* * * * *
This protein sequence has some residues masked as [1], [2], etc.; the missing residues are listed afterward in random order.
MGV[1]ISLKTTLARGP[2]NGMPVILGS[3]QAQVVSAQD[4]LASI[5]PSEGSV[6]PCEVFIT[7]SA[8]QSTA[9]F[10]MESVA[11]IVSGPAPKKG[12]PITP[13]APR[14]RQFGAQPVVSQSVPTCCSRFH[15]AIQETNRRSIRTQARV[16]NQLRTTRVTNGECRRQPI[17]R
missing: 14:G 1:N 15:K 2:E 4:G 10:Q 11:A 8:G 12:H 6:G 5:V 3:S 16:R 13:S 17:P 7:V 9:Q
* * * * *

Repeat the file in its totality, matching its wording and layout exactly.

This protein sequence has some residues masked as [1], [2], etc.; the missing residues are listed afterward in random order.
MGV[1]ISLKTTLARGP[2]NGMPVILGS[3]QAQVVSAQD[4]LASI[5]PSEGSV[6]PCEVFIT[7]SA[8]QSTA[9]F[10]MESVA[11]IVSGPAPKKG[12]PITP[13]APR[14]RQFGAQPVVSQSVPTCCSRFH[15]AIQETNRRSIRTQARV[16]NQLRTTRVTNGECRRQPI[17]R
missing: 14:G 1:N 15:K 2:E 4:G 10:Q 11:A 8:G 12:H 6:G 5:V 3:S 16:R 13:S 17:P 7:V 9:Q